Events like Firefly and Coachella still have a ways to go when it comes to gender representation, Book More Women finds. (Credit: Wikimedia Commons)

For decades, representation for women performers at large-scale concerts and music festivals has lagged. Has the situation gotten any better over the years?

That question has been on the mind of Abbey Carbonneau, the person behind online campaign Book More Women, since 2017. And what she’s found is a situation that’s improving – if a bit too slowly.

Last year, just under 40% of the acts booked at events such as Governor’s Ball, Firefly and Lollapalooza had permanent members who were women or nonbinary individuals. It’s a decided improvement from the 36% seen in 2021, and even more so from 26% back in 2017, when she began keeping tabs.

But parity remains elusive. And, as she also notes in her Instagram post on the subject, “while there is increased gender diversity overall, it’s important that this includes the more prominent slots in the lineup as well. It is disheartening to see a lineup of 50% women, but to then find they are all playing small stages to small morning crowds.”

Her work can often feel “like a tiny push of a big, complicated, frustrating rock – but maybe that’s all it takes sometimes to get things moving,” she noted in a new interview with Rolling Stone.

In addition to sharing researched statistics, she uses GIF animations to highlight the disparity in the genders booked to perform by removing, then replacing, the names of male and male-led acts. These GIFs quickly and easily show how male-dominated these huge performance opportunities still are. 

When we spoke with Carbonneau about her GIFs, and her work, in 2019, she told us her broader aim was to “help change some minds or open some eyes.”

In that regard, she has found tangible success. In addition to accruing thousands of followers online, she’s talked one-on-one with promoters like Michael Berg, who books acts for events such as Suwannee Hulaween, a Florida concert where 20,000 attend annually.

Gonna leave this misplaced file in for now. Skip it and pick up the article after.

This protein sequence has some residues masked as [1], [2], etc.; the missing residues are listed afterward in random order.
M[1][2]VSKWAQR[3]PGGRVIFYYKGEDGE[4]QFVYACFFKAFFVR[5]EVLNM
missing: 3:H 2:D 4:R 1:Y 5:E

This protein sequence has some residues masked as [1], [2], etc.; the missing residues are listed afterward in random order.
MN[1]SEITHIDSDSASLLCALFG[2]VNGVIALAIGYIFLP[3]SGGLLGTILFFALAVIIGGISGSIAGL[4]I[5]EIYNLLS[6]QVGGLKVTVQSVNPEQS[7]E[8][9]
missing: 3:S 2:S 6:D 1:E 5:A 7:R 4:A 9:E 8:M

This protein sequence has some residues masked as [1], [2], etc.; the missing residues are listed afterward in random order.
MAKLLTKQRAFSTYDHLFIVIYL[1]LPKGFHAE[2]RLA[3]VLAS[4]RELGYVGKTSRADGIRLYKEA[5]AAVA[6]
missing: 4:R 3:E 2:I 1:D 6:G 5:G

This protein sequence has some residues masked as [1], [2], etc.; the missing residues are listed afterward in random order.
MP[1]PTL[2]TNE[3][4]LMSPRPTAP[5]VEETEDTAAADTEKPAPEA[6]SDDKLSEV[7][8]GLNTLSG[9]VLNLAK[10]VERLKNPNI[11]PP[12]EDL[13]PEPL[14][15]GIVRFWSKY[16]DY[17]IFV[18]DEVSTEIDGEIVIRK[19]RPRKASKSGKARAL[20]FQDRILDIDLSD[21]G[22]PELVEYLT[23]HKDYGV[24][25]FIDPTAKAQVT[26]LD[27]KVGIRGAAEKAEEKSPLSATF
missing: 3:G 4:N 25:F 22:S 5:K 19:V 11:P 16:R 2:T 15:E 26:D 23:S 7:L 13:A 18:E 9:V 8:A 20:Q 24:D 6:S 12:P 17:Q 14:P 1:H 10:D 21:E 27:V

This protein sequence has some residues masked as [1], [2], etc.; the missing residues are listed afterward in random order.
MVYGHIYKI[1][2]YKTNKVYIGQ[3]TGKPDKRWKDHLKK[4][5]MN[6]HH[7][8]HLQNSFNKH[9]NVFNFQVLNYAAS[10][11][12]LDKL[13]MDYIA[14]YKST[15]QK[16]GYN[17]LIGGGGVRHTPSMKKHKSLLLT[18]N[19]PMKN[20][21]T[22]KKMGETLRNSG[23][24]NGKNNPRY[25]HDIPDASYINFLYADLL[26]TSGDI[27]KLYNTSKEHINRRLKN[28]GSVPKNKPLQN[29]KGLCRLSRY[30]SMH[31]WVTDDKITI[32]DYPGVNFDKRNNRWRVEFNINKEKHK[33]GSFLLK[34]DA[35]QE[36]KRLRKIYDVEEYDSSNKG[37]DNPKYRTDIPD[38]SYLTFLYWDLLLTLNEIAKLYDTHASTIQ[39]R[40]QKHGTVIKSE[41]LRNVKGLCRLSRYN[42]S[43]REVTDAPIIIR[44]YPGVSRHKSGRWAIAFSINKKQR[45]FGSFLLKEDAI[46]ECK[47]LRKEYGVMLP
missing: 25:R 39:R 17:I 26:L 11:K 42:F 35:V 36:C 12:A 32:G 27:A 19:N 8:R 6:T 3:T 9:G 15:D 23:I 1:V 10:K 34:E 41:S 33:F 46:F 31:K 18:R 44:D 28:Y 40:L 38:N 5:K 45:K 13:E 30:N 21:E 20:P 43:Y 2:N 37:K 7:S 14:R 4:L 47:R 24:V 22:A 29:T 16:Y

When Book More Women posted that only 27% of that show’s performers and bands included women or nonbinary people in 2018, he admitted to Rolling Stone that his first inclination was to “go on the defensive.” Instead, he talked with Carbonneau directly – and last year, he coordinated a different event where 41% of acts featured women and nonbinary musicians.

Still, the broader problem persists. One issue, say promoters like Huston Powell – who pieces together Lollapalooza’s lineup as part of his work – is the complicated nature of finding available acts who balance one another out. “It’s a tangled web all the way through to get the lineup where you want to get it,” he told Rolling Stone.

Berg added to the magazine that “unfortunately – and I don’t know why the barrier of entry is like this – but … there seems to be a bigger pool of talent of male-fronted acts than female.”

Indeed, “if every festival on the planet had 50/50 [representation] next year, everything’s not going to be solved” when it comes to sexism in the music industry, Carbonneau acknowledges. But, she adds, “I just think making more steps toward equality can never be a bad thing.”